The #190 bus from the bus-stand around the corner from our apartment took us all the way to the metro station at KeCun, then we pushed our way onto a packed line #3 train north one stop to the Canton Tower station.

We took Exit A at the Canton Tower station. Nearly everybody outside the station was craning their necks skywards but more earthly things concerned me, namely a tram station. It was only a short walk away, and it was the terminus. We strolled onto the platform. No ticket office but a security wand was waved around us by a very nice young lady who SWMBO quizzed about the tramway. She told SWMBO that it’s common for ‘old foreign men’ get excited about a ride on a tram.

Along the platform are ticket machines which accept cash or contactless debit/credit cards or even WeChat/WeXin or AliPay QR codes from a mobile phone. The buying process is explained in English on the machines. With our travel cards we could just swipe them on the reader as we boarded the tram. You can also use your mobile to pay on the tram. Tickets are collected on the train. The fare is 2 Yuan for the 20-minute journey to the terminal outside WangShengWei Metro station.

The first thing I noticed was the grass between the tracks. Neat! The second thing, how small from the outside is the four-car tram but like the Tardis, much bigger inside. I plonked myself down in a window seat and within seconds we glided silently away.

On the journey you get a great view of the LieDe Bridge before its stop. There’s a stop at the Party Pier for the Beer Museum. We also stopped the three stations for the huge Canton Fair Complex, and the PaZhou Pagoda before we arrived at the tram’s terminus at WangShengWei. A wonderful journey, I was ready for the return but SWMBO had another idea!

SWMBO and I walked back along the platform and turned left and crossed the road and walked the 100 metres or so, to the bus stop to catch the #229 bus for the three stops to HuangPu village.

There’s been a big change since the last time we visited the village last year. Gone are the roadside ‘country’ stalls as you enter the village, they’ve been replaced by an indoor market which is no different than the market around the corner from where we live.

We meandered up the street and turned left into the ‘ancient’ village and over the canal bridge. There’s plenty of ‘clan’ halls, each ‘family’ seems to have a hall. Some are now museums, some are arty shops, and some are just closed. Most have an English information board. There’s plenty of shops for browsing. There are cafés to slake one’s thirst and assuage one’s hunger. Of course, SWMBO had brought slices of mooncake (it’s that time of year), chunks of hami melon and a flask of tea, so we didn’t darken the cafés doors.

There are English signs all around the village to the various ‘clan’ halls. Lots of little alley ways and lanes to explore. My advice is just stroll and see what you find.
As it got dark we strolled back over the canal bridge, admiring the broken refrigerated display cabinet dumped next the rickshaw and passenger sculpture which was always popular for selfies.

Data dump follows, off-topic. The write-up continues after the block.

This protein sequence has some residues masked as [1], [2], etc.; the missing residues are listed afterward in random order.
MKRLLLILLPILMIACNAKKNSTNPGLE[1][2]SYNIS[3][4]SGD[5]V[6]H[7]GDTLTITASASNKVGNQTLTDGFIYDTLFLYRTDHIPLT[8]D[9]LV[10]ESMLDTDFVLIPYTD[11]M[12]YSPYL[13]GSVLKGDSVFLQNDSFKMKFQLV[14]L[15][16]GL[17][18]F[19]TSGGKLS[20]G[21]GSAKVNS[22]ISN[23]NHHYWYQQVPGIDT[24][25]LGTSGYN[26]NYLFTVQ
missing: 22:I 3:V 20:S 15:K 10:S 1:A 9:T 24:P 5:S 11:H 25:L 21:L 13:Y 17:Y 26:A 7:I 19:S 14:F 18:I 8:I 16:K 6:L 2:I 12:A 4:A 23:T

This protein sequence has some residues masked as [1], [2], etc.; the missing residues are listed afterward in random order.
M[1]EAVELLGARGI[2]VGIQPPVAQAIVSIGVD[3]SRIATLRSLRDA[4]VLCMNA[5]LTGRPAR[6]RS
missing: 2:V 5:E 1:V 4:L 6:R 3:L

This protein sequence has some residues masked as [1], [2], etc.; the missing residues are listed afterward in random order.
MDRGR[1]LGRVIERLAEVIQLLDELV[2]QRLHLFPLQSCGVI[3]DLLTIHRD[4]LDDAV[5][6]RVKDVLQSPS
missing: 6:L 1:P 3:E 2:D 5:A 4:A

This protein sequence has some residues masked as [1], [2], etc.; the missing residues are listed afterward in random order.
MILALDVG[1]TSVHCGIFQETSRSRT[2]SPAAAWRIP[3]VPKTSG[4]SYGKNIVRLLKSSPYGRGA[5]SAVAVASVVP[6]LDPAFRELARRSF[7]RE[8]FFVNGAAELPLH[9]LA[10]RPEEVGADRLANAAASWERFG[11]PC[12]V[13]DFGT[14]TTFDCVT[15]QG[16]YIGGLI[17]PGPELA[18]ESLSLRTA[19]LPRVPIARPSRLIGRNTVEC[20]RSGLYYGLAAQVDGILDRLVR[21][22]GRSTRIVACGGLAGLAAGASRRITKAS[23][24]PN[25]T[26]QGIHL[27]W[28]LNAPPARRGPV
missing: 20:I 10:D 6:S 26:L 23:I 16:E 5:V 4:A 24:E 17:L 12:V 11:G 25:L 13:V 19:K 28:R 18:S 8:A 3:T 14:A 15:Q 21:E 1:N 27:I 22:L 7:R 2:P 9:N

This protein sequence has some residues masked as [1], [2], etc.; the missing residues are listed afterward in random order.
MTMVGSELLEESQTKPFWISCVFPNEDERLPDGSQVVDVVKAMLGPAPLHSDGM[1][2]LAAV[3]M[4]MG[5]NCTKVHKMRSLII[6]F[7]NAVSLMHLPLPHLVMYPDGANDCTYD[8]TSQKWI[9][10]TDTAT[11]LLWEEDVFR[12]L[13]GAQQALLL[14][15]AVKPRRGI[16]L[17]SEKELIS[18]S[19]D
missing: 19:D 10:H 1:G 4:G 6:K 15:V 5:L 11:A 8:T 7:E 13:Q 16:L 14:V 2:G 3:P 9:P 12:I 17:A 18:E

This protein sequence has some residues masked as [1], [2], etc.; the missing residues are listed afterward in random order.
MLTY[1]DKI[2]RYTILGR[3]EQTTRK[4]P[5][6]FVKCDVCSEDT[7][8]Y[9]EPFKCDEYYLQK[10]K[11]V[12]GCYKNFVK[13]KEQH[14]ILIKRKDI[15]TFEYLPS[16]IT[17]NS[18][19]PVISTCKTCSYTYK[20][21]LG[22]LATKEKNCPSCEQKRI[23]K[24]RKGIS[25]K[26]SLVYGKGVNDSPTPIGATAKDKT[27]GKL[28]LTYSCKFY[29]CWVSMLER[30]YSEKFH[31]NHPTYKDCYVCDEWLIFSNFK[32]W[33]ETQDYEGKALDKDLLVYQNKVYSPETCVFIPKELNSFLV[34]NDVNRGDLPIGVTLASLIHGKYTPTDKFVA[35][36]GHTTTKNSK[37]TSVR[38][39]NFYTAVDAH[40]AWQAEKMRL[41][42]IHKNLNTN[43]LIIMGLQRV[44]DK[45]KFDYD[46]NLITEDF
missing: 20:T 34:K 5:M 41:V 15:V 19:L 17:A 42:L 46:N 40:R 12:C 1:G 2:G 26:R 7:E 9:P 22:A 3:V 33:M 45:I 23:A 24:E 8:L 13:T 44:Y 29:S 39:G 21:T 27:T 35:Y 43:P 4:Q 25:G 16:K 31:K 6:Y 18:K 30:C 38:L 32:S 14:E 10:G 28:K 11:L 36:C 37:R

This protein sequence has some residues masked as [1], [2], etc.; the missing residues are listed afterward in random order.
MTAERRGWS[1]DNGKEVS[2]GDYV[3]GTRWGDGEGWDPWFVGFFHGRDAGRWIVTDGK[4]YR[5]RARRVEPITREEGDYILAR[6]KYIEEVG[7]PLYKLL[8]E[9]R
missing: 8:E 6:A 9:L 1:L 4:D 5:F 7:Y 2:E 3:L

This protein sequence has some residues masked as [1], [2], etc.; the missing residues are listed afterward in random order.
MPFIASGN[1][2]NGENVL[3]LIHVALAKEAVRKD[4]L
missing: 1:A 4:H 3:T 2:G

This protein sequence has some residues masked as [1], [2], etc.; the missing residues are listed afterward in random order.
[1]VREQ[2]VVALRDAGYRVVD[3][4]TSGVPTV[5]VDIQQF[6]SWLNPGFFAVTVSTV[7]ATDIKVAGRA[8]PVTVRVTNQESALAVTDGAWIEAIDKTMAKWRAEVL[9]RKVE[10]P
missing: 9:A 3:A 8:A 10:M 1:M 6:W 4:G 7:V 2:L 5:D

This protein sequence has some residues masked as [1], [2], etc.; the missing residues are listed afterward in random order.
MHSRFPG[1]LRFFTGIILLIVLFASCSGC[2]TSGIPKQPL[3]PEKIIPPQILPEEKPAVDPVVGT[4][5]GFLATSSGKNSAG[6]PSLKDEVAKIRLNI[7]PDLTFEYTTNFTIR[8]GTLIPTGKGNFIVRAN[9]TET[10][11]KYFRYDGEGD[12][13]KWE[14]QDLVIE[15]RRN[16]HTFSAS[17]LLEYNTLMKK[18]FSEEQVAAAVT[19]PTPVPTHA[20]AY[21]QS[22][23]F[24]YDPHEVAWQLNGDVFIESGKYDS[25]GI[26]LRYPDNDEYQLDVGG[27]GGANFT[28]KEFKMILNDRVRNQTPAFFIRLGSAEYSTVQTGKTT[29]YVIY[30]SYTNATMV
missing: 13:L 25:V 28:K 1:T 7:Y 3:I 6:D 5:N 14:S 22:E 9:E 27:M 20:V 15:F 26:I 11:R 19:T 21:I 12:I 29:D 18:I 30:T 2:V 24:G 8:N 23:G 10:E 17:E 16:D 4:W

We stopped to buy wife cakes and biscuits. I noticed a few doors down a new shop selling BaiJiu (White Spirit as in alcohol) in very nice ornamental jars. Nice, but I’ll stick to nips of my nice Chinese brandy at 35 Yuan a bottle.

Then it was the #229 bus, another wonderful tram journey. At Canton Tower, we and hundreds of others admired the illuminated tower and city, and the pleasure boats on the Pearl River before a bus back to our apartment.

A grand afternoon which I’m sure we’ll repeat.
Écrit le 11 septembre 2018
Cet avis est l'opinion subjective d'un membre de Tripadvisor et non l'avis de Tripadvisor LLC. Les avis sont soumis à des vérifications de la part de Tripadvisor.

Douglas M
Canton, Chine2 755 contributions
4,0 sur 5 bulles
mars 2017 • En couple
To get to the village take the metro to Wanshengwei (line 4/line 8), exit B then turn right and walk 100 metres to the bus stop and then bus 229 to the village bus station. Walk up the main stree to the T junction and turn left (right takes you to the Ancient Port). All signposted in English.
You'll have to look for this museum but well worth the effort. The museum is in Liang's Ancestral Hall. Free to enter. It's in village's main square and not near the port which has its own museum.
Both museums have a similar layout themes. The port is more to do with the shipping while this museum is more to do with the village and its people especially the locals who 'done good'.
It's on two floors and there's a lift. The first floor is about the village and trading while the second floor is more about the local worthies. Plenty of exhibits and photos and all of them have English translations.
Écrit le 8 mars 2017
Cet avis est l'opinion subjective d'un membre de Tripadvisor et non l'avis de Tripadvisor LLC. Les avis sont soumis à des vérifications de la part de Tripadvisor.

東京3 417 contributions
3,0 sur 5 bulles
févr. 2017 • En solo
Écrit le 14 février 2017
Cet avis est l'opinion subjective d'un membre de Tripadvisor et non l'avis de Tripadvisor LLC. Les avis sont soumis à des vérifications de la part de Tripadvisor.